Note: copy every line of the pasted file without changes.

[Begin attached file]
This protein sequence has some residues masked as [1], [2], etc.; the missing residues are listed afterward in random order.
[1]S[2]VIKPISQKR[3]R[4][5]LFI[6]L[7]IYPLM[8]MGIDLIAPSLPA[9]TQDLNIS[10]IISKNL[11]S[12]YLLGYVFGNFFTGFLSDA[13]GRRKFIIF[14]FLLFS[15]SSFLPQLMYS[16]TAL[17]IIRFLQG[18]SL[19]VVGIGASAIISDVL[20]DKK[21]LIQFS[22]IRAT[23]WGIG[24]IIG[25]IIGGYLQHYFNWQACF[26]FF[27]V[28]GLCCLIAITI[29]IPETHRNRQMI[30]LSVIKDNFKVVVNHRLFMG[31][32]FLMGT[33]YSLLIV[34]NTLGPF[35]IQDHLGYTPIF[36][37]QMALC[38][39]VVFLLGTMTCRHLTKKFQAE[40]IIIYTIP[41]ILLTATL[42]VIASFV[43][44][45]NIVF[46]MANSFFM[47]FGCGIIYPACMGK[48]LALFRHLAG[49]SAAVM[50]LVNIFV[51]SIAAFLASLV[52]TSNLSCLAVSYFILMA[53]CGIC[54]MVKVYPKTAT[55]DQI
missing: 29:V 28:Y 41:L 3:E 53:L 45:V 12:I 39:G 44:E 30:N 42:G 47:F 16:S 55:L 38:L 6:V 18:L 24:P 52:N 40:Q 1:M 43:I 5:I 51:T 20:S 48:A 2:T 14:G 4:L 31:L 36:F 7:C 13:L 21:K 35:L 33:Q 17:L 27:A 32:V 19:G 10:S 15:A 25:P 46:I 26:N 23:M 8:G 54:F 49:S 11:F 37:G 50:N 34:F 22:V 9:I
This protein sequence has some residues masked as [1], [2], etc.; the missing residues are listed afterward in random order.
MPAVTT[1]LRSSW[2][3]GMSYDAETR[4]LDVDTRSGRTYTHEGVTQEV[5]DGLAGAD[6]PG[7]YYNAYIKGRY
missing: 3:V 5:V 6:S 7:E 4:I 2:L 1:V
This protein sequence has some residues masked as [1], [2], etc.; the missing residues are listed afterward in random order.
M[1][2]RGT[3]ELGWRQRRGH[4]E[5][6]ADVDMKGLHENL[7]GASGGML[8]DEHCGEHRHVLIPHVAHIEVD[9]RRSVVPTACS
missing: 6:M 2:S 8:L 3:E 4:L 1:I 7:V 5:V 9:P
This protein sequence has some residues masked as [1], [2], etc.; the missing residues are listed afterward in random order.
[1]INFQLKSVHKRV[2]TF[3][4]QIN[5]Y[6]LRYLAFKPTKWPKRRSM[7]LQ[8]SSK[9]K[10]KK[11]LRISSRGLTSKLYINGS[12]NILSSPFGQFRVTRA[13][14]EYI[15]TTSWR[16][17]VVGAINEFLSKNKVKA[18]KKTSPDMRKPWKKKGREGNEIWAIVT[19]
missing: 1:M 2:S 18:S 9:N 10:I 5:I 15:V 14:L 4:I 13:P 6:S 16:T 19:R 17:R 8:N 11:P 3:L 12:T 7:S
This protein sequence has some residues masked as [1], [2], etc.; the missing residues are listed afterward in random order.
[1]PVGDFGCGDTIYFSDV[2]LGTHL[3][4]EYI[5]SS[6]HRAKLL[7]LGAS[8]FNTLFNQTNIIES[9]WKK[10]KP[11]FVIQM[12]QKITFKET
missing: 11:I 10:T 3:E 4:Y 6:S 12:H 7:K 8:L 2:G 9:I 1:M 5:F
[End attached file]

This protein sequence has some residues masked as [1], [2], etc.; the missing residues are listed afterward in random order.
[1]S[2]VIKPISQKR[3]R[4][5]LFI[6]L[7]IYPLM[8]MGIDLIAPSLPA[9]TQDLNIS[10]IISKNL[11]S[12]YLLGYVFGNFFTGFLSDA[13]GRRKFIIF[14]FLLFS[15]SSFLPQLMYS[16]TAL[17]IIRFLQG[18]SL[19]VVGIGASAIISDVL[20]DKK[21]LIQFS[22]IRAT[23]WGIG[24]IIG[25]IIGGYLQHYFNWQACF[26]FF[27]V[28]GLCCLIAITI[29]IPETHRNRQMI[30]LSVIKDNFKVVVNHRLFMG[31][32]FLMGT[33]YSLLIV[34]NTLGPF[35]IQDHLGYTPIF[36][37]QMALC[38][39]VVFLLGTMTCRHLTKKFQAE[40]IIIYTIP[41]ILLTATL[42]VIASFV[43][44][45]NIVF[46]MANSFFM[47]FGCGIIYPACMGK[48]LALFRHLAG[49]SAAVM[50]LVNIFV[51]SIAAFLASLV[52]TSNLSCLAVSYFILMA[53]CGIC[54]MVKVYPKTAT[55]DQI
missing: 29:V 28:Y 41:L 3:E 53:L 45:V 12:I 39:G 44:E 30:N 42:G 47:F 16:S 55:L 38:L 6:V 18:L 24:P 52:N 40:Q 1:M 43:I 5:I 51:T 20:S 48:A 2:T 14:G 4:L 31:L 36:F 7:C 13:L 21:K 35:L 33:Q 17:L 27:A 32:V 19:G 10:S 15:A 25:P 46:I 26:N 23:M 8:G 54:F 49:S 11:F 37:G 50:N 34:F 22:V 9:I
This protein sequence has some residues masked as [1], [2], etc.; the missing residues are listed afterward in random order.
MPAVTT[1]LRSSW[2][3]GMSYDAETR[4]LDVDTRSGRTYTHEGVTQEV[5]DGLAGAD[6]PG[7]YYNAYIKGRY
missing: 3:V 5:V 6:S 7:E 4:I 2:L 1:V
This protein sequence has some residues masked as [1], [2], etc.; the missing residues are listed afterward in random order.
M[1][2]RGT[3]ELGWRQRRGH[4]E[5][6]ADVDMKGLHENL[7]GASGGML[8]DEHCGEHRHVLIPHVAHIEVD[9]RRSVVPTACS
missing: 6:M 2:S 8:L 3:E 4:L 1:I 7:V 5:V 9:P
This protein sequence has some residues masked as [1], [2], etc.; the missing residues are listed afterward in random order.
[1]INFQLKSVHKRV[2]TF[3][4]QIN[5]Y[6]LRYLAFKPTKWPKRRSM[7]LQ[8]SSK[9]K[10]KK[11]LRISSRGLTSKLYINGS[12]NILSSPFGQFRVTRA[13][14]EYI[15]TTSWR[16][17]VVGAINEFLSKNKVKA[18]KKTSPDMRKPWKKKGREGNEIWAIVT[19]
missing: 1:M 2:S 18:S 9:N 10:I 5:I 15:V 14:L 4:I 13:P 6:S 16:T 19:R 17:R 8:N 11:P 3:L 12:T 7:S
This protein sequence has some residues masked as [1], [2], etc.; the missing residues are listed afterward in random order.
[1]PVGDFGCGDTIYFSDV[2]LGTHL[3][4]EYI[5]SS[6]HRAKLL[7]LGAS[8]FNTLFNQTNIIES[9]WKK[10]KP[11]FVIQM[12]QKITFKET
missing: 11:I 10:T 3:E 4:Y 6:S 12:H 7:K 8:L 2:G 9:I 1:M 5:F